I read a pair of articles this week about spiders, their genes, venom, and silk. It was a fascinating glimpse into the little creatures I already am fascinated with. I had no idea how complex the arachnid genome is, much more than a human’s. And untangling that genetic riddle could lead to advances in textiles, medicines, and more. Spider’s silk is far more than the fabled ‘stronger than steel’ it is an enigma of genes, protein expression, and properties which industry covets.
Silk, in the sense that we usually think of it, is produced by silkworms, who are killed as part of the harvest process. Being able to produce silk from a vat, and furthermore, silk that could potentially serve as bulletproof armor in no greater thickness than ordinary clothing among other uses, is enough to make anyone’s interest peak. Concept pieces, like a pair of shoes, and a parka, have been produced but as yet, no mass production is possible. The reason for this is that the proteins which are expressed to be formed into spider silk can be huge – and we can only produce tiny proteins from a vat, so far. The quest is on, then, to clone the genes that will allow us to express all the right components for silk.
Already, we can and do make some parts of spider silk, which is used in various ways, like cosmetics (to my amusement, the make-up industry is ancient, huge, and a driver of innovation. Who’d have thought?). However, being able to mass-produce silk, and use the strength, resilience, and even adhesion qualities could be huge. But first, we have to crack the riddle of the code, and that’s a matter for money and huge computing power.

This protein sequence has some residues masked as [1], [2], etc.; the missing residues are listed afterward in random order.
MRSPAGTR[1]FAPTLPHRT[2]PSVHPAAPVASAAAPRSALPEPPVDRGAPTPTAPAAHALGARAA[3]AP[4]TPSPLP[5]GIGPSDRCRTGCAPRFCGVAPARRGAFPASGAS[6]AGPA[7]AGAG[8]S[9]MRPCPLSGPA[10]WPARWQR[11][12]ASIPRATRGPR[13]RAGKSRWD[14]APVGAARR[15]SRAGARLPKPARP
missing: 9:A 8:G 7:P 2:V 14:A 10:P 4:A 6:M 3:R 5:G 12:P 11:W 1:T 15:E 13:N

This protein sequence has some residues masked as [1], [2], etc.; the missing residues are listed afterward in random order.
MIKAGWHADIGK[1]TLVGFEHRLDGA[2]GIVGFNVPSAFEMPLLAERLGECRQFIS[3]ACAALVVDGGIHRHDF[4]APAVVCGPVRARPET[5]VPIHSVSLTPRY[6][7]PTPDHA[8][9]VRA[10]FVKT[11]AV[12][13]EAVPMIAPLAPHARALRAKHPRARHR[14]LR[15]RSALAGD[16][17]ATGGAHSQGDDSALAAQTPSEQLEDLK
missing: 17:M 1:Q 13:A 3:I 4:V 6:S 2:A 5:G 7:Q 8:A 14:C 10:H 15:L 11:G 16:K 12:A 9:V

But wait, you say, you mentioned venom above. Spider venom? Really? Visions of black widows and brown recluses are probably making your skin crawl already. Applications for the venom – or compounds derived from it, which seem more likely – could include pain relief (the spider drugs their prey to remain still while they dissolve them internally, after all), or pesticides. While some spider venom can affect vertebrates, to include humans, most venoms are designed to kill the invertebrate prey of the spider, and we could harness that for crop protection.
Sure, they have more legs than people are comfortable, and more eyes, and oversized fangs. But spiders are amazing little creatures, with things to offer us which far outweigh our discomfort with having them around. You already knew I was an admirer, this just makes me wish I could join the ranks of arachnologists prying coded secrets out of the spider genomes.